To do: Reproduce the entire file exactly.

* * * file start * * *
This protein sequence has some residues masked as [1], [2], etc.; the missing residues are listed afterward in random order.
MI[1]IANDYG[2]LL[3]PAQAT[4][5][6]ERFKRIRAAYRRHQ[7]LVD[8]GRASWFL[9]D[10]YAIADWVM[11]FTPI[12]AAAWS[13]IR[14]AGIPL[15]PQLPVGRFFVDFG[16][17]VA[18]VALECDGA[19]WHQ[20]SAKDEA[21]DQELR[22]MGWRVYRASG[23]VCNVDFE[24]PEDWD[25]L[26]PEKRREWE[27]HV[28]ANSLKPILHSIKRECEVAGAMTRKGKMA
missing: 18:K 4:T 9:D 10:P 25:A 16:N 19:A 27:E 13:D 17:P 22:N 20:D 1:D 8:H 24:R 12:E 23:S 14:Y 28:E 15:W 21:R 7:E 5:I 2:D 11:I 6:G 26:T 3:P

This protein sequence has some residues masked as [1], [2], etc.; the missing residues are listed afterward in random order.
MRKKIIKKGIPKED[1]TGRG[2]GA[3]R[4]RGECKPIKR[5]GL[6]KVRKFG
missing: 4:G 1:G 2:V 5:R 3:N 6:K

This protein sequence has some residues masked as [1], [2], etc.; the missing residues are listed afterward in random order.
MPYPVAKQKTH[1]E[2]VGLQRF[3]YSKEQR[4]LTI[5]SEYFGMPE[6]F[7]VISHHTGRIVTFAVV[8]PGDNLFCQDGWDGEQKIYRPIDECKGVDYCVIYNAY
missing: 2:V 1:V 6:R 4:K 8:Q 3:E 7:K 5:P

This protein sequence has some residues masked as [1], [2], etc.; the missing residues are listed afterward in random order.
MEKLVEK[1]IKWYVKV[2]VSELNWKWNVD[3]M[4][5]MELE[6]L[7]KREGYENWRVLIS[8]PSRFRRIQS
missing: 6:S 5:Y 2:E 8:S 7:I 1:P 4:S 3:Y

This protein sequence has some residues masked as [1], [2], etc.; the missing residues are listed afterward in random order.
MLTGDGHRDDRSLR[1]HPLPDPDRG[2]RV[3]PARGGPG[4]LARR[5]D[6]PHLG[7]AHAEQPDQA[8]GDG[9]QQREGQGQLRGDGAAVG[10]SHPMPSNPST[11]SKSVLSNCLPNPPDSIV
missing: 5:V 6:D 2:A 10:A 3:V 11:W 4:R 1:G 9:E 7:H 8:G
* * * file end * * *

This protein sequence has some residues masked as [1], [2], etc.; the missing residues are listed afterward in random order.
MI[1]IANDYG[2]LL[3]PAQAT[4][5][6]ERFKRIRAAYRRHQ[7]LVD[8]GRASWFL[9]D[10]YAIADWVM[11]FTPI[12]AAAWS[13]IR[14]AGIPL[15]PQLPVGRFFVDFG[16][17]VA[18]VALECDGA[19]WHQ[20]SAKDEA[21]DQELR[22]MGWRVYRASG[23]VCNVDFE[24]PEDWD[25]L[26]PEKRREWE[27]HV[28]ANSLKPILHSIKRECEVAGAMTRKGKMA
missing: 18:K 4:T 9:D 10:P 25:A 16:N 19:A 27:E 13:D 17:P 22:N 20:D 1:D 8:H 24:R 12:E 23:S 14:Y 28:E 15:W 21:R 7:E 5:I 2:D 11:I 6:G 26:T 3:P

This protein sequence has some residues masked as [1], [2], etc.; the missing residues are listed afterward in random order.
MRKKIIKKGIPKED[1]TGRG[2]GA[3]R[4]RGECKPIKR[5]GL[6]KVRKFG
missing: 4:G 1:G 2:V 5:R 3:N 6:K

This protein sequence has some residues masked as [1], [2], etc.; the missing residues are listed afterward in random order.
MPYPVAKQKTH[1]E[2]VGLQRF[3]YSKEQR[4]LTI[5]SEYFGMPE[6]F[7]VISHHTGRIVTFAVV[8]PGDNLFCQDGWDGEQKIYRPIDECKGVDYCVIYNAY
missing: 2:V 1:V 6:R 4:K 8:Q 3:E 7:K 5:P

This protein sequence has some residues masked as [1], [2], etc.; the missing residues are listed afterward in random order.
MEKLVEK[1]IKWYVKV[2]VSELNWKWNVD[3]M[4][5]MELE[6]L[7]KREGYENWRVLIS[8]PSRFRRIQS
missing: 6:S 5:Y 2:E 8:S 7:I 1:P 4:S 3:Y

This protein sequence has some residues masked as [1], [2], etc.; the missing residues are listed afterward in random order.
MLTGDGHRDDRSLR[1]HPLPDPDRG[2]RV[3]PARGGPG[4]LARR[5]D[6]PHLG[7]AHAEQPDQA[8]GDG[9]QQREGQGQLRGDGAAVG[10]SHPMPSNPST[11]SKSVLSNCLPNPPDSIV
missing: 5:V 6:D 2:A 10:A 3:V 11:W 4:R 1:G 9:E 7:H 8:G